V8 Vantage – the Farewell Review

Ottawa Fall Colors '09 #78 by rdonovan
Ottawa Fall Colors ’09 #78, a photo by rdonovan on Flickr.

I admit it. Jeremy Clarkson was right. Those who bought the V8 Vantage would probably just end up wishing they buying a DB9. I can now count myself in that boat, having worked a trade of my V8 Vantage for a DB9.

There are many things to like about the Vantage. First, the sound. It sounds like a proper sports car. Nothing else sounds like it. Second, the handling – it’s brilliant and like playing a video game. You can feel every nuance of the road.

The performance is very good – but you have to push the car psychotically hard to get at it. This is a matter of preference. I am in the camp where I would prefer something more fluidly available.

The lack of front park distance control makes parking a challenge. As you can’t see a bloody thing out the front. But the sie makes fitting into narrow spaces a breeze.

However, what absolutely, totally did it for me was the transmission. It is an Italian-designed F1 paddle-shift with computer controlled clutch. And it’s horrible.

Yes, it can shift in milliseconds. But that isn’t that useful in every day life. The fact that the clutch burns and grinds in parking lot or stop-and-go-traffic is annoying. Even more annoying is when you can’t get at the gear you want.

More annoying still is stopping – and starting – while you agonizingly wait for the clutch to engage. And hope it does before the car coming in the opposite direction nails you. Or, when it engages – it ENGAGES and you are off with a huge streak of burning rubber.

But what absolutely did it was a catastrophic failure to proceed leaving the car stuck in neutral – and a $550 towing bill to get it to the dealer in Montreal from Ottawa. And finding out this kind of failure isn’t at all uncommon. And costs $10K+ to rectify out of warranty.

So with a year left on the warranty, it’s time to find something else. And that something else will be a DB9 – with an automatic. The Vantage is a great car – but if you get one, get a 6-speed.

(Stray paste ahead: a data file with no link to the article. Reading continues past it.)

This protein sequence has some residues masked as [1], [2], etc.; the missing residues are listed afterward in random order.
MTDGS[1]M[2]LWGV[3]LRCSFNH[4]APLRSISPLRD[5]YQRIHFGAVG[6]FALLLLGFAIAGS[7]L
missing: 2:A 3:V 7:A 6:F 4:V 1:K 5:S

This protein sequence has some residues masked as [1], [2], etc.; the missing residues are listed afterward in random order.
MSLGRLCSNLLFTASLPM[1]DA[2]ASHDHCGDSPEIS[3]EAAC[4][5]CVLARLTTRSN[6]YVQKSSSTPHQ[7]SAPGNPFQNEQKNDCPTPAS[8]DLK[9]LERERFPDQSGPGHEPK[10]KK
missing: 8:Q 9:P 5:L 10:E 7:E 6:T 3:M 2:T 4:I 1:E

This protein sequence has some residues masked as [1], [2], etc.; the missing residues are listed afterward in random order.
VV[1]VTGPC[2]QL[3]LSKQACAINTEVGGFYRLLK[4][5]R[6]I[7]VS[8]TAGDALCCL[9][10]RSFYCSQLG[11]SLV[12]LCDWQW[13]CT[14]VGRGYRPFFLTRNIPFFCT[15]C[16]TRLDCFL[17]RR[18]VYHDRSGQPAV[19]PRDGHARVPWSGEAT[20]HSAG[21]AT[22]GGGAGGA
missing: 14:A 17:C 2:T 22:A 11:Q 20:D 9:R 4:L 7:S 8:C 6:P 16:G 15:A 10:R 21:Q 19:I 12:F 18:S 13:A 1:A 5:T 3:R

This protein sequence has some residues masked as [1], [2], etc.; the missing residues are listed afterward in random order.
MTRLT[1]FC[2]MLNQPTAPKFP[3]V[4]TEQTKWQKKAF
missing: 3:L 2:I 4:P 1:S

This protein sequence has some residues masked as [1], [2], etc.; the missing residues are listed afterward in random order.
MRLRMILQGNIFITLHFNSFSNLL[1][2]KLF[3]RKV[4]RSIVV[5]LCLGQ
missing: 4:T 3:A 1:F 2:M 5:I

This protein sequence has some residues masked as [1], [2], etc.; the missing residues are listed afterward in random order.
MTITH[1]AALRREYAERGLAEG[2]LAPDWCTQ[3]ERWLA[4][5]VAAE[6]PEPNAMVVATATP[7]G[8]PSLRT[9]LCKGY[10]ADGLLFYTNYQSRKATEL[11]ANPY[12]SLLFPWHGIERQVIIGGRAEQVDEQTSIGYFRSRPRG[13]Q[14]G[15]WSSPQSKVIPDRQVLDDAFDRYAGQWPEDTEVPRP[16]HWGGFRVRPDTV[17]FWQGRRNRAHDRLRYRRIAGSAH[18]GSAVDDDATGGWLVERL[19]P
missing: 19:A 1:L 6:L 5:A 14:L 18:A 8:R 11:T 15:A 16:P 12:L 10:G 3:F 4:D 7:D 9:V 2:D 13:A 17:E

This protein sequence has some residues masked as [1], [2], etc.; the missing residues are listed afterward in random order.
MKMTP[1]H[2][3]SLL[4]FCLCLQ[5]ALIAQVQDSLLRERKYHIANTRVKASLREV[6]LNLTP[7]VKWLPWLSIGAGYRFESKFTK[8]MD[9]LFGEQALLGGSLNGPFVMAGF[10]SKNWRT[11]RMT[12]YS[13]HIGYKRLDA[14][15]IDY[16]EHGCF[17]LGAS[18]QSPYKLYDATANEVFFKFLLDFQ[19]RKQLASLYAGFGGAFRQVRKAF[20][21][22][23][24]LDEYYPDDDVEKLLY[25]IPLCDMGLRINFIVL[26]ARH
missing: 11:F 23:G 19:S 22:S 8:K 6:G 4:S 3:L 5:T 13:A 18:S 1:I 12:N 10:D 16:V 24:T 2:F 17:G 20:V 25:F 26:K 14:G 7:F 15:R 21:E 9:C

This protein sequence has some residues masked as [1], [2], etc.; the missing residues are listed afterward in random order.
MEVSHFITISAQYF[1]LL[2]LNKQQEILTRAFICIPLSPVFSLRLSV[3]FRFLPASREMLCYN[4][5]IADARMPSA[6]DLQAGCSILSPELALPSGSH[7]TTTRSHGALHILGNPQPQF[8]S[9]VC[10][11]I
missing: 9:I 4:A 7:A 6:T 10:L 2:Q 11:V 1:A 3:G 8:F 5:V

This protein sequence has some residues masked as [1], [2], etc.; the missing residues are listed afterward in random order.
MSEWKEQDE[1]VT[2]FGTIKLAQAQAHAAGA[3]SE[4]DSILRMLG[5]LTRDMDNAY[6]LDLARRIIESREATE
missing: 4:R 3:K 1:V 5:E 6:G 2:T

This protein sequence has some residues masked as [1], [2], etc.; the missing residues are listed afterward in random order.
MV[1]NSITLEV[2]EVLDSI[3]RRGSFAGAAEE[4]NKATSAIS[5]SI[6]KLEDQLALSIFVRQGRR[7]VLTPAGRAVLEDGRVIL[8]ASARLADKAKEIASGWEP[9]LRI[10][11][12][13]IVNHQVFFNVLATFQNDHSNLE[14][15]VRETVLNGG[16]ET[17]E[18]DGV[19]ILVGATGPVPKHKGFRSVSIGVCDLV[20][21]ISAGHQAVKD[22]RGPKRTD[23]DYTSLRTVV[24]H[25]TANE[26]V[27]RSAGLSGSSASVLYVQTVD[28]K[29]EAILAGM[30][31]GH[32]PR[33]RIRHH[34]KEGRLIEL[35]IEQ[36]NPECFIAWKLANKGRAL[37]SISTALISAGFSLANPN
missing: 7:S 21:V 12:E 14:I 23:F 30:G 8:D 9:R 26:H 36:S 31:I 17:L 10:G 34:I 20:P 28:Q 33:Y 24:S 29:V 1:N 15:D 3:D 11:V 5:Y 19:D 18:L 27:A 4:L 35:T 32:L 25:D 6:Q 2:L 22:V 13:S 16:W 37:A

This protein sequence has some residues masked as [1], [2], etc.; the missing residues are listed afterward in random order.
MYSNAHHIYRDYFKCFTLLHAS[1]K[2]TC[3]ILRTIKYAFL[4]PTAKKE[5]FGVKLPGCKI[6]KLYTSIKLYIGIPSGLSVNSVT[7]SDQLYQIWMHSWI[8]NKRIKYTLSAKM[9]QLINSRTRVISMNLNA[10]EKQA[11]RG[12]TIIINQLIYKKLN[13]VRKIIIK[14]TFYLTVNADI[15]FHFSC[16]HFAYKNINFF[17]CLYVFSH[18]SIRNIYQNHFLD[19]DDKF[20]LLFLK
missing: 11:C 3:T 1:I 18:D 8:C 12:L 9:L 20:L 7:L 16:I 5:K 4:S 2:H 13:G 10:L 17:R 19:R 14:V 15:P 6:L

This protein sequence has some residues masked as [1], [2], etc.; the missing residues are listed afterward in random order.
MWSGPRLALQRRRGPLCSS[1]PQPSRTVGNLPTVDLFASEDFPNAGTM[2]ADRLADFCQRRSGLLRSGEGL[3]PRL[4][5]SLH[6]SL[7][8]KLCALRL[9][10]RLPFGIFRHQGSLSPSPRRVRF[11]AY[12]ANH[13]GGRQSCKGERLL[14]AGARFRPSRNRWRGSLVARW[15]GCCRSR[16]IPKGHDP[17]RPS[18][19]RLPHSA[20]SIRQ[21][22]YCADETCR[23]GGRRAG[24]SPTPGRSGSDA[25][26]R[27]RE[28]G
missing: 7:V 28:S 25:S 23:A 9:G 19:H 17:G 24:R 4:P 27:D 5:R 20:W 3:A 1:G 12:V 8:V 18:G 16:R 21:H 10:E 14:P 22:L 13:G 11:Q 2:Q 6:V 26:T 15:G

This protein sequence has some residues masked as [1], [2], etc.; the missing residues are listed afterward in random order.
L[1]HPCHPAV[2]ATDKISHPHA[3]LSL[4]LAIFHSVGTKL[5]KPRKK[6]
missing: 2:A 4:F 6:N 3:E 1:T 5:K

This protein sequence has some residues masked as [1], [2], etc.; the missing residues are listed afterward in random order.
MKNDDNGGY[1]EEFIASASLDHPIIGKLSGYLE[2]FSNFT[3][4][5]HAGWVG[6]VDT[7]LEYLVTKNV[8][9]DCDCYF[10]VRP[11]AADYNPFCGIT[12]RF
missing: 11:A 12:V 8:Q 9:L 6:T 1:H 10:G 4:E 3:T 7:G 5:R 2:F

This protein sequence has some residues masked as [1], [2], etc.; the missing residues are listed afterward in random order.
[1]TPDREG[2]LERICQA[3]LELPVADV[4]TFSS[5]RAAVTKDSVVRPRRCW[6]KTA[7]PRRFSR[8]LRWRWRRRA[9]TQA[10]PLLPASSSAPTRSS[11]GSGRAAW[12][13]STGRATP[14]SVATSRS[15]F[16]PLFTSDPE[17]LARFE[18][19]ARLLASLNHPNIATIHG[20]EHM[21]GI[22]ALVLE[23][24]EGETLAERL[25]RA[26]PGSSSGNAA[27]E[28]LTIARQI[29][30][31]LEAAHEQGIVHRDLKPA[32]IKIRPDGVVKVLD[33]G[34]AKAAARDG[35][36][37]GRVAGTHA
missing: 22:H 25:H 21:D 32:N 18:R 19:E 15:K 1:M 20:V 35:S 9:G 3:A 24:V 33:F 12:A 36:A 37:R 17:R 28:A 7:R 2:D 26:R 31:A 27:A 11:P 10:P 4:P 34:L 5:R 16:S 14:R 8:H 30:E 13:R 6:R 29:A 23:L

Advertisements

Hot Dog!!!

One of the rarest of rare photographs – the elusive dachshund known as Otto. Otto personifies why I don’t like to photograph living things. They move. And are very hard to compose. Otto in particular is extremely camera shy – even of camera phones. If he sees a camera, he bolts. I finally managed to capture him catatonic on the patio on a hot day with my iPhone. The only reason I managed to do this is that he was sound asleep and had no idea I was there… 😉

Secret Agent Man

For most of 2010 – and so far all of 2011 – I have been working on special projects as my primary focus day-to-day. A lot of the details of which will never be known – except to a select few involved. It has provided for a vexing and at times lonely corporate existence. And not a lot of interesting things to blog or tweet about.

Hence, my focus on photography and travel – and a break from technology. This in and of itself has proven to be a fun interlude. As I have accomplished a lot of my personal goals with respect to improving my photography from the last five years. Low-light and well-composed landscapes no longer represent the challenge that they once did. Hopefully you agree! 🙂

Now, I have to set even higher bar for my photography. And in a few months hopefully I will be out of special project mode and back into the kind of customer or engineering focused action that I truly enjoy. Be seeing you.

Fun with Lightroom and RAW – Part 2

San Miguel Dusk #32 by rdonovan
San Miguel Dusk #32, a photo by rdonovan on Flickr.

Now, here is the exact same photograph as from last week/last post – but with considerably different color and tone settings utilized.

Because all of the data is there – and it can be processed quite differently – I have been able to re-render the same image very differently.

The only problem with this – is that I end up spending way too much time in Lightroom now deciding what I actually like…